All members being multi-instrumentalists forge their bond further. The group usually ends their sets with an unreleased song wherein the lineup rotates entirely: Groballi on bass, Zusman on guitar, and Thomas on drums. Groballi says, “I think we all bring our own specific energies to the overall sound, but switching instruments really gives me the chance to understand everyone’s perspective! Walking in my bandmates’ shoes makes me that much more impressed and helps us communicate during the writing process.” It’s rare to find a group with such a knack for diplomacy.
There’s a distinct visual throughline between Moxie Pocket’s releases: album covers feature dolls, stuffed animals in embalming jars, and an old photo of children playing ring around the rosy. Indeed, the band collaborates just as much aesthetically as they do sonically. Often, the images come from Sastron’s pin-hole photography practice, which she says is linked to the music by her “secrets and fears.” However, the album art and promotional images for their 2023 single, “Six,” was a creative undertaking each member had a hand in: Sastron made the art, Thomas designed the logo, and Groballi and Zusman took the photos.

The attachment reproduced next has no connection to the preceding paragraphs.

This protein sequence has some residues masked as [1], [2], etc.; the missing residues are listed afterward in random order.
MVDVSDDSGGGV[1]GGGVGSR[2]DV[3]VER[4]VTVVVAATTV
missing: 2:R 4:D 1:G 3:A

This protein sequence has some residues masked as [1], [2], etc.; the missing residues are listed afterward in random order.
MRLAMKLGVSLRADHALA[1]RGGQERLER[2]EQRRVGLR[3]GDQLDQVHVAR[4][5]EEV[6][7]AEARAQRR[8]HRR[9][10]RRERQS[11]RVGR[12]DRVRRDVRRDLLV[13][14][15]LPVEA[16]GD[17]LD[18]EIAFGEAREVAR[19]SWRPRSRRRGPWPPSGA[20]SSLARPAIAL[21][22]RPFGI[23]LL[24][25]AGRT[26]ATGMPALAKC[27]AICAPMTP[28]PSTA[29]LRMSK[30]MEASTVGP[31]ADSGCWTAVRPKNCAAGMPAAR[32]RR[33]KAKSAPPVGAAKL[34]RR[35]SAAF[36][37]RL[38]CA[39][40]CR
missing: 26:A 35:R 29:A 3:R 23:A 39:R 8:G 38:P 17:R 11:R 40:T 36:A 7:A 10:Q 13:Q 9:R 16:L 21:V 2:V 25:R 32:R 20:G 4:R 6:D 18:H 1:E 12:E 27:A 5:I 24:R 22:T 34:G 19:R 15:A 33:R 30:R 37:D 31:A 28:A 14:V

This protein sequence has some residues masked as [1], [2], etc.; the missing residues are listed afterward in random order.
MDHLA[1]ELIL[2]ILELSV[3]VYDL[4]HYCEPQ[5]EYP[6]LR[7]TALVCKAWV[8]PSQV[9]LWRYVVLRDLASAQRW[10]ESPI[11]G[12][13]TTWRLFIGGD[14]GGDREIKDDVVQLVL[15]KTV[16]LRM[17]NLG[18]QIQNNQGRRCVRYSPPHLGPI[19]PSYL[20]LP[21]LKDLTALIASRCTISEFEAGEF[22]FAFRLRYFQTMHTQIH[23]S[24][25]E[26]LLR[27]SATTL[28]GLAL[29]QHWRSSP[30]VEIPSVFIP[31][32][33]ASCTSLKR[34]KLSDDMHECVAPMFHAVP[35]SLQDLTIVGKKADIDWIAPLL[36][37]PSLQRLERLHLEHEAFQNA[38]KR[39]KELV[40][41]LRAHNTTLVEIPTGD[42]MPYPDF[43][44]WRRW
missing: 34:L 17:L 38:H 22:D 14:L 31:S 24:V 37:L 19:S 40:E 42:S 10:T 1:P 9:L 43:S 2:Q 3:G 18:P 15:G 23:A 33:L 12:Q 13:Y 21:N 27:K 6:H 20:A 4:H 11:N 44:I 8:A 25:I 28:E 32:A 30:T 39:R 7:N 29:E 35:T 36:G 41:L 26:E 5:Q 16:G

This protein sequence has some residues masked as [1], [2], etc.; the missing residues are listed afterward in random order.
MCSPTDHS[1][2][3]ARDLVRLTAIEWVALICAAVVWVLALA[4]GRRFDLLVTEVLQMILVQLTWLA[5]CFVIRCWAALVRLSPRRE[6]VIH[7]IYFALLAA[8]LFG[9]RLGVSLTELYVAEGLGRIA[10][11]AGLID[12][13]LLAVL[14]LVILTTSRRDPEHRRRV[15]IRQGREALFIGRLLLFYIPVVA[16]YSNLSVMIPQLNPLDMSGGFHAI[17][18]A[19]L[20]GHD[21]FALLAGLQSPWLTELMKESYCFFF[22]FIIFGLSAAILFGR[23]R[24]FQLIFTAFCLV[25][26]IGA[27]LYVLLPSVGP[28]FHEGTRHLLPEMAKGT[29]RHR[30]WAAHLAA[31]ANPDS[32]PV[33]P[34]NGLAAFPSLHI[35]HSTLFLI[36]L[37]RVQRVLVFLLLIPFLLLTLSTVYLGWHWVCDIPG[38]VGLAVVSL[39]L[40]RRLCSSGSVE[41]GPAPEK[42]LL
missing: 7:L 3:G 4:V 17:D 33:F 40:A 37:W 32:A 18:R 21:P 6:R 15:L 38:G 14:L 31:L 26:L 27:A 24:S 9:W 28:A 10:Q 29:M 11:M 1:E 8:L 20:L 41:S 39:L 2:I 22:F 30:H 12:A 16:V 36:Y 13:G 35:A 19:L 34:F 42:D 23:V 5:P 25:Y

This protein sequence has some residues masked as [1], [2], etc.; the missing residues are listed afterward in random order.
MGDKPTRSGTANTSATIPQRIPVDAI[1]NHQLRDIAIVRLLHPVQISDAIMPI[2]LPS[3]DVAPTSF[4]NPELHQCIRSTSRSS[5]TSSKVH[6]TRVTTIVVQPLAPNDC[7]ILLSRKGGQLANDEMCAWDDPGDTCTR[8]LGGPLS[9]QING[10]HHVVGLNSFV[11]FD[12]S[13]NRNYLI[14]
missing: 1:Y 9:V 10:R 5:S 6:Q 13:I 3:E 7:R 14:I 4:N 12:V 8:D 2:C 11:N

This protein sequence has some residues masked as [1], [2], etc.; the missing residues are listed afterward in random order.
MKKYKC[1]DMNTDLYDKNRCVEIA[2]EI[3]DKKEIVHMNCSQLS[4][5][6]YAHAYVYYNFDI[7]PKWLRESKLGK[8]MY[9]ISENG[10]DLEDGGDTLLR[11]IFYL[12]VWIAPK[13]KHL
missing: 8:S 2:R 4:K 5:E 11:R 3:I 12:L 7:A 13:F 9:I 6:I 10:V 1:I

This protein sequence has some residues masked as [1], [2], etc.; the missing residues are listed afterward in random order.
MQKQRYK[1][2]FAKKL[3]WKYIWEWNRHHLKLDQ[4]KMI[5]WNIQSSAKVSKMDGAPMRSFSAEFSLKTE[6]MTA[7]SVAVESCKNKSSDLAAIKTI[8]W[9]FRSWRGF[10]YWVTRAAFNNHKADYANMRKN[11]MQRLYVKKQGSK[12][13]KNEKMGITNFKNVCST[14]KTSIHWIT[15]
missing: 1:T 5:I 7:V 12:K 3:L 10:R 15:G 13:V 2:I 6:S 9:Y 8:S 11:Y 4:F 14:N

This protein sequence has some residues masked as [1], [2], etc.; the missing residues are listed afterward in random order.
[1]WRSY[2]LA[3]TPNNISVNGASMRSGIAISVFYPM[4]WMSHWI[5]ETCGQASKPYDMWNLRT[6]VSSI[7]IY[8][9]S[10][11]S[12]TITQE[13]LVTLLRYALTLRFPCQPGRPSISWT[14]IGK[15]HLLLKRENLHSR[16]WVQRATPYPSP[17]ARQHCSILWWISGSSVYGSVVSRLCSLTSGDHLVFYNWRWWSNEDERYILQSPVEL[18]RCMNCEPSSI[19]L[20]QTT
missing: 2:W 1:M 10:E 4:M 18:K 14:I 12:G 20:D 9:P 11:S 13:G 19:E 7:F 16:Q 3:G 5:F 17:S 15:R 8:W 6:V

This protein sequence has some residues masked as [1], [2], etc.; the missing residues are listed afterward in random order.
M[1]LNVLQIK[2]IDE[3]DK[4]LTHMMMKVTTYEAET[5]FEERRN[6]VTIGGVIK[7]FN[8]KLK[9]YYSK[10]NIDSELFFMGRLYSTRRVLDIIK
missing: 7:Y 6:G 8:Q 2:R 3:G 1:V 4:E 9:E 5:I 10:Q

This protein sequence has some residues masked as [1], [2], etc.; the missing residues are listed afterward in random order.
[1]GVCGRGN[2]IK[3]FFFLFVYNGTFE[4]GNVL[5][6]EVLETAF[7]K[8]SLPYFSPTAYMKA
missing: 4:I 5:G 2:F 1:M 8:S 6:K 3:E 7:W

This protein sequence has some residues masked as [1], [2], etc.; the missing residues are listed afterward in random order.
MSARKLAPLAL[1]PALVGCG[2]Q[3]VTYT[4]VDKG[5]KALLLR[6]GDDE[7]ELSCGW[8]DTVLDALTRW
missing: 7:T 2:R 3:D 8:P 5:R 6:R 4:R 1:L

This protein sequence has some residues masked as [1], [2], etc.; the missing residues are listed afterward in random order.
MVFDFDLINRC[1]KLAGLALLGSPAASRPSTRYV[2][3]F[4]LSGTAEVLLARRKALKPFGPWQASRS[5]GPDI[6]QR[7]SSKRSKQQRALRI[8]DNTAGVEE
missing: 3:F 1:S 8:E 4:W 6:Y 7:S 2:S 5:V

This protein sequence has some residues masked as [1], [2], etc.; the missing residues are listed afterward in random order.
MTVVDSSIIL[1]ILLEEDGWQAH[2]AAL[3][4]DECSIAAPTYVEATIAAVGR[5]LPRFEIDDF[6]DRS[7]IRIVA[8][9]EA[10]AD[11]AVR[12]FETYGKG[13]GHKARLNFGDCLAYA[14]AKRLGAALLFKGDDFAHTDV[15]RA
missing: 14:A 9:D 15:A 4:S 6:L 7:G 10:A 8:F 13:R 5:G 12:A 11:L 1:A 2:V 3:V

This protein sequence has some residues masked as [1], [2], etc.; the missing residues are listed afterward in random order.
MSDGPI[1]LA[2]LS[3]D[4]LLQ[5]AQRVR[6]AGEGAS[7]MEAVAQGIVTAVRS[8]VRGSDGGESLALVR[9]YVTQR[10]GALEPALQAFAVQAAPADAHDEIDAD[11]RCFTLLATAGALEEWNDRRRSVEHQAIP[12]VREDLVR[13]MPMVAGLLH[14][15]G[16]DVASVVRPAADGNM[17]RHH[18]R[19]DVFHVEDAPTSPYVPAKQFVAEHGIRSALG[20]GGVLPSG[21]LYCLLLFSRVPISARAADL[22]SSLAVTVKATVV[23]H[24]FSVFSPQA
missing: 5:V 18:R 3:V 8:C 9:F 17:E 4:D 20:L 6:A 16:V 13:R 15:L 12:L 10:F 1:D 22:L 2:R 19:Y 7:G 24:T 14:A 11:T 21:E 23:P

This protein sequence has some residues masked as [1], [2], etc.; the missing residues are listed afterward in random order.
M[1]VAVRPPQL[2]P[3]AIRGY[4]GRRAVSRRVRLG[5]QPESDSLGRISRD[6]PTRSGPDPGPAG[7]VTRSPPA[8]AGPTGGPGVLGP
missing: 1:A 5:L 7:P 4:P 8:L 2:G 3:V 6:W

Out of all the bands I’ve seen emerge from the New York DIY scene in the last few years, there is none like Moxie Pocket. To watch them play is immediate catharsis. As their sound transforms and evolves, it is clearer than ever that they are making work entirely authentic to themselves. Although people are quick to pigeonhole it into related genres like punk or riot grrrl, Sastron describes it simply as experimental rock, saying, “Improvising and experimentation are integral and highly sacred to our practice.” The chaotic and eerie sound lends itself to a highly present feeling of rage, with many songs lingering on a demand for apologies. In my favorite unreleased song, “Kilter,” Sastron repeats, “I’ll make you sorry, I’ll make you sorry.” And I believe it. In their latest single, “Cassius,” she howls, “You disgust me / I’m so hungry / for your sad sick apology / you’ll be sorry / draped pity / when you find you’re not above me.” She calls it the last angry song the band will write, saying, “It works for a lot of people but not really for me, kinda makes me feel ashamed or something. Expect more songs about devolution and fear.” Now that Moxie Pocket has conquered fury, their possibilities are opening up in every direction.